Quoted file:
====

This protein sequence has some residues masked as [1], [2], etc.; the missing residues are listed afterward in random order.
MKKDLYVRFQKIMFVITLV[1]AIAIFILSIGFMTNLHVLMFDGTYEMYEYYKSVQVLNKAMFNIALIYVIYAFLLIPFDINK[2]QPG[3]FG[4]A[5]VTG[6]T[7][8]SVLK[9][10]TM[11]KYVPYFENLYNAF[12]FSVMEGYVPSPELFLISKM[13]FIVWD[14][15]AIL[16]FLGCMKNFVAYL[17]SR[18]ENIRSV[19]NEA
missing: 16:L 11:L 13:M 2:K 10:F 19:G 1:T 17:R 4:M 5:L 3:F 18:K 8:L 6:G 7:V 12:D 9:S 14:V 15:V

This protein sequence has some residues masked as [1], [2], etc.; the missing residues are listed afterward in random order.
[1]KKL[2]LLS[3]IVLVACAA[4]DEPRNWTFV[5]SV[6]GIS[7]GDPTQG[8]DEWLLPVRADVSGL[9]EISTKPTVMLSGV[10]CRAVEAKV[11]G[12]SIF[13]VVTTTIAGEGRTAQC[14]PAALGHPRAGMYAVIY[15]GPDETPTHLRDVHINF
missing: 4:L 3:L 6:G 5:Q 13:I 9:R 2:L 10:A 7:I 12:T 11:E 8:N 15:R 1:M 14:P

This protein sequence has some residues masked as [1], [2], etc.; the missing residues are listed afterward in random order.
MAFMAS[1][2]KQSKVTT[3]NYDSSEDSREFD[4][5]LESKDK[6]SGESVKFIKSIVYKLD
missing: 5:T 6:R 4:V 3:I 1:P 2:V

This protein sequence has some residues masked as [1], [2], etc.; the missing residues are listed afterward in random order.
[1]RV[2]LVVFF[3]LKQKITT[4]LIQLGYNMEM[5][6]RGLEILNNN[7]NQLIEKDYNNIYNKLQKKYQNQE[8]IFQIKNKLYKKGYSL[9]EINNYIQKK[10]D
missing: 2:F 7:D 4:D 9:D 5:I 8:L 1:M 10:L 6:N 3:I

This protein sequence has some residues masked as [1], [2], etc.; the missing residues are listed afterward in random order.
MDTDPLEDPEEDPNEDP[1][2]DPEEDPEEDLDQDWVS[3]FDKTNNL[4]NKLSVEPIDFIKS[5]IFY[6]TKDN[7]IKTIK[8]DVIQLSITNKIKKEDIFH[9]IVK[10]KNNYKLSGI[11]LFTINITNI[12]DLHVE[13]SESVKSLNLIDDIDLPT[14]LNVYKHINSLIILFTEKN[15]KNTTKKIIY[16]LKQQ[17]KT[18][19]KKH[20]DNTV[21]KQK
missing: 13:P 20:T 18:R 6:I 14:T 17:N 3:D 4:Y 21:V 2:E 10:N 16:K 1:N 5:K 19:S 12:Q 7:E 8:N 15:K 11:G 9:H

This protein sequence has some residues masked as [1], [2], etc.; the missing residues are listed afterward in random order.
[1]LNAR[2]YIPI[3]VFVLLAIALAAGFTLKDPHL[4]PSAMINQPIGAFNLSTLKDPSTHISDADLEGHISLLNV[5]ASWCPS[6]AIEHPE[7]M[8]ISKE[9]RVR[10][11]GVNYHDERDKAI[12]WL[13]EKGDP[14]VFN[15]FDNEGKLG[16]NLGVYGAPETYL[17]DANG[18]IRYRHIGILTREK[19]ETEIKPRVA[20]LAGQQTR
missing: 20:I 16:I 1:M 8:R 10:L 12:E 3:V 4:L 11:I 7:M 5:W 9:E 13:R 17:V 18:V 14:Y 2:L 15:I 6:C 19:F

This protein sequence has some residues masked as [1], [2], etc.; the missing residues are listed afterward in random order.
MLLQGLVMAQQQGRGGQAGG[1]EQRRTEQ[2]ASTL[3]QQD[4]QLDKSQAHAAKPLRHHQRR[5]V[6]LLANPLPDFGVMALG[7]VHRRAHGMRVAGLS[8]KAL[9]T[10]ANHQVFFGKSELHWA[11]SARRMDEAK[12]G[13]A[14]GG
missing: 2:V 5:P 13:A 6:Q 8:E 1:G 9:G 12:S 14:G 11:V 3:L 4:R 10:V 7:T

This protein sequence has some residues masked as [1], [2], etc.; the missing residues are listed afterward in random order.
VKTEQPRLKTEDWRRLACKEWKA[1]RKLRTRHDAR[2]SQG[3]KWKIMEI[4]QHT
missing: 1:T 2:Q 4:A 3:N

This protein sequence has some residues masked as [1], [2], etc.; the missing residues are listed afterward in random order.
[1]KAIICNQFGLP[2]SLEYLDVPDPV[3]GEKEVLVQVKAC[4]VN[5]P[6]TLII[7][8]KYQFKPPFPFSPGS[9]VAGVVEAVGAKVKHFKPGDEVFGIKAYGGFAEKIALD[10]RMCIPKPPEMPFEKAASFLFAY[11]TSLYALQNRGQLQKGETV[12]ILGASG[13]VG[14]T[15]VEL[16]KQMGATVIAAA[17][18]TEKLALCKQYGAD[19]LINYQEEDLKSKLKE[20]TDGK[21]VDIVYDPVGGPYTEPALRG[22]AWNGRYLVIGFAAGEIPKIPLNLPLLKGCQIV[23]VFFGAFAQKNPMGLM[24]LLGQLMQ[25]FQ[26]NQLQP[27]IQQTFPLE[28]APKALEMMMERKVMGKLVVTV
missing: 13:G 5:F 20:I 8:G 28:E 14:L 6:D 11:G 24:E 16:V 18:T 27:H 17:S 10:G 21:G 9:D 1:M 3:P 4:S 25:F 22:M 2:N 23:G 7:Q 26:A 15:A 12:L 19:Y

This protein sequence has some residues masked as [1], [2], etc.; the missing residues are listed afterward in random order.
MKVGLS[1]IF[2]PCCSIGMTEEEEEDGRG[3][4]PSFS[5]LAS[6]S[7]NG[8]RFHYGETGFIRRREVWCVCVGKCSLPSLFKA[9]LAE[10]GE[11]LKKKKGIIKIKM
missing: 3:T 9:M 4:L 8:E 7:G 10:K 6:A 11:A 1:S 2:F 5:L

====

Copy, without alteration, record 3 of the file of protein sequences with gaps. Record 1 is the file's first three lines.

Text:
This protein sequence has some residues masked as [1], [2], etc.; the missing residues are listed afterward in random order.
MAFMAS[1][2]KQSKVTT[3]NYDSSEDSREFD[4][5]LESKDK[6]SGESVKFIKSIVYKLD
missing: 5:T 6:R 4:V 3:I 1:P 2:V